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EDITORIAL: When God and Caesar collide
Secular restrictions hobble the charity of faith
The San Juan Islands lie off the northwest coast of Washington state, remote and pristine in their natural beauty of mountains, sandy beaches and fir and pine forests. Tourists are naturally drawn to the islands to kayak in the sea or to watch orca whales cavorting in the icy waters. The only way in is by ferry or planes from the mainland. But the 172 San Juan Islands have not been a good place to get sick. Now a Roman Catholic health care group has taken over Peace Island Medical Center, a hospital in Friday Harbor, and the new owners have made many improvements, providing advanced tests for residents and sparing them a long trip to the mainland for procedures such as, for example, a CT scan.
This has upset some of the islanders, who worry that certain procedures forbidden by Catholic belief and teaching will not be readily available. They cite a policy statement on health care by the U.S. Conference of Catholic Bishops, that "Catholic health care does not offend the rights of individual conscience, by refusing to provide or permit medical procedures that are judged morally wrong by the teaching authority of the Church."
The state Department of Health last month began a rule-making proceeding that will impose new restrictions on hospitals. Gov. Jay Inslee, a Democrat, said the department "shall ensure hospitals supply non-discrimination, end of life care and reproductive health care policies." This presumably means hospitals must provide abortions and offer to unplug life-support machines.
Because hospitals owned by Catholic and other faith-based organizations are compensated by Medicaid and other public funds, critics and others argue that the hospitals must defer to the state's will. "The Catholic bishops are imposing their moral values upon Catholics and non-Catholics alike through their control of Catholic hospital and medical systems, which are heavily financed with taxpayer dollars," argues Monica Harrington, a former Seattle-based Microsoft Corp. marketing executive who now writes for the "CatholicWatch" blog.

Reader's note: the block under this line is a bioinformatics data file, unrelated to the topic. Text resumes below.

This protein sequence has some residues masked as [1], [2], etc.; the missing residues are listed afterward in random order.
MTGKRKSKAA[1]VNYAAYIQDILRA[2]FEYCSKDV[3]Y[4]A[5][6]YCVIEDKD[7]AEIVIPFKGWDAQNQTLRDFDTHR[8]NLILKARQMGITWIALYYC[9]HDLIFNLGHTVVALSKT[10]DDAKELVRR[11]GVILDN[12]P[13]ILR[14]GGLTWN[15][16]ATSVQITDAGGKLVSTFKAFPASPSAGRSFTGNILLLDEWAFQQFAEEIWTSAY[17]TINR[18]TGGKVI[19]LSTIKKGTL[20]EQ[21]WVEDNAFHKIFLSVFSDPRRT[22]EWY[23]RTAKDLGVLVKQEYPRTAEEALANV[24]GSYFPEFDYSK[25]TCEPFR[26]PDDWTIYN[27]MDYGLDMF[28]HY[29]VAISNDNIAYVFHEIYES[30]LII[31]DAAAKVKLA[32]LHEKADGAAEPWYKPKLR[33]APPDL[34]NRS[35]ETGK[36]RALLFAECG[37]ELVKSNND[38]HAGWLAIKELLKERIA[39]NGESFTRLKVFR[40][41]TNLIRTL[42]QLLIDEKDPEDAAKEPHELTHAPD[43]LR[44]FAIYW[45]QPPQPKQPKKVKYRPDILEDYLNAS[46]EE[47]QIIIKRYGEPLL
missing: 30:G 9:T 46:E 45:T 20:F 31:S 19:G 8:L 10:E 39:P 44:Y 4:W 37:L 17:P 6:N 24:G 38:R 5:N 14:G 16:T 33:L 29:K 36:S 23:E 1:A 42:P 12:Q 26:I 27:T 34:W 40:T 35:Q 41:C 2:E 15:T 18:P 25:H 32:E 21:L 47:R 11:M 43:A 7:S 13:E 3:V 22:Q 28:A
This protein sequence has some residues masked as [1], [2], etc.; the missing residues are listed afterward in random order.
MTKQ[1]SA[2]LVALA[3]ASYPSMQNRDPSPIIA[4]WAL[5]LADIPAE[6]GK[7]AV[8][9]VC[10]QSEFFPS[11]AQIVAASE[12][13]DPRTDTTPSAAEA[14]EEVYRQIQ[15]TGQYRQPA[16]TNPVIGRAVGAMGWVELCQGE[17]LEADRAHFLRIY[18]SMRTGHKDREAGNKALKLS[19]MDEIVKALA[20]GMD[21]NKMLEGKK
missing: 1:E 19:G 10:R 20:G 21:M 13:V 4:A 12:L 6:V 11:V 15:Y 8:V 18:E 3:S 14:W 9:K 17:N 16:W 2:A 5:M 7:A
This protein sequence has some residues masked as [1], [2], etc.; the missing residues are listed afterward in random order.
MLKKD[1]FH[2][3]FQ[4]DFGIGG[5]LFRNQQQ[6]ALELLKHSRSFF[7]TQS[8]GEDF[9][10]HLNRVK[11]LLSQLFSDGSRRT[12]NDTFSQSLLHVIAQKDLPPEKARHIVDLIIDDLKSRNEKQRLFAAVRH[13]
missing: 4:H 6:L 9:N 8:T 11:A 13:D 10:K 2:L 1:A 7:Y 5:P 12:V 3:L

But in remote and sparsely populated places such as the San Juan Islands, there's often no one else willing to step forward and take over hospitals in need. Without the intervention of religiously affiliated health care systems, many parts of Washington state could be severely deprived of critical health services. The Washington chapter of the American Civil Liberties Union says that by the end of this year, 47 percent of acute-care hospital beds in the state will be subject to the "moral authority" of Catholic bishops.
Religious organizations generally undertake to operate hospitals and clinics not to make profits, but to do good, and particularly among those least-served: the poor, immigrants, the sick and the infirm. Christians, such as Catholics, naturally want to follow the dictates of their faith and the example of Christ. How church and state forge working compromises to respect mutually held rights is an old dilemma in America, often stirring bitter controversy.
Without the help of religious organizations, many needy places, such as the San Juan Islands, would go without. Mr. Inslee and the Department of Health should keep this firmly in mind when they are tempted to evict the religious from the hospitals, where the consolations of faith are most needed, the very consolations the state cannot provide.
The Washington Times
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